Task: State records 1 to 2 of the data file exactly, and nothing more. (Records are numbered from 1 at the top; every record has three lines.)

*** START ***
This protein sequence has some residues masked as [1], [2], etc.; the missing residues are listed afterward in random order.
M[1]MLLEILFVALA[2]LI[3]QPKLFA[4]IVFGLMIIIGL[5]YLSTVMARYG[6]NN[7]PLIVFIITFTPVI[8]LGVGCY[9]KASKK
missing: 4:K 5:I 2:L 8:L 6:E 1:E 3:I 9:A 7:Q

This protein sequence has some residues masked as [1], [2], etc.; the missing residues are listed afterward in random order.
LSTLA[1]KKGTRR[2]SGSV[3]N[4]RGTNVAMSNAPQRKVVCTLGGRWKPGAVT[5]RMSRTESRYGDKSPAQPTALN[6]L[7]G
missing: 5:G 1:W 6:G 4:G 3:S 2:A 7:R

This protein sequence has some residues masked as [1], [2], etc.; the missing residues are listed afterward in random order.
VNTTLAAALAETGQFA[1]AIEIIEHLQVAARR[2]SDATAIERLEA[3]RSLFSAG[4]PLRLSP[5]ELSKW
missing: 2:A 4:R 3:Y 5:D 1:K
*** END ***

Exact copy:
This protein sequence has some residues masked as [1], [2], etc.; the missing residues are listed afterward in random order.
M[1]MLLEILFVALA[2]LI[3]QPKLFA[4]IVFGLMIIIGL[5]YLSTVMARYG[6]NN[7]PLIVFIITFTPVI[8]LGVGCY[9]KASKK
missing: 4:K 5:I 2:L 8:L 6:E 1:E 3:I 9:A 7:Q

This protein sequence has some residues masked as [1], [2], etc.; the missing residues are listed afterward in random order.
LSTLA[1]KKGTRR[2]SGSV[3]N[4]RGTNVAMSNAPQRKVVCTLGGRWKPGAVT[5]RMSRTESRYGDKSPAQPTALN[6]L[7]G
missing: 5:G 1:W 6:G 4:G 3:S 2:A 7:R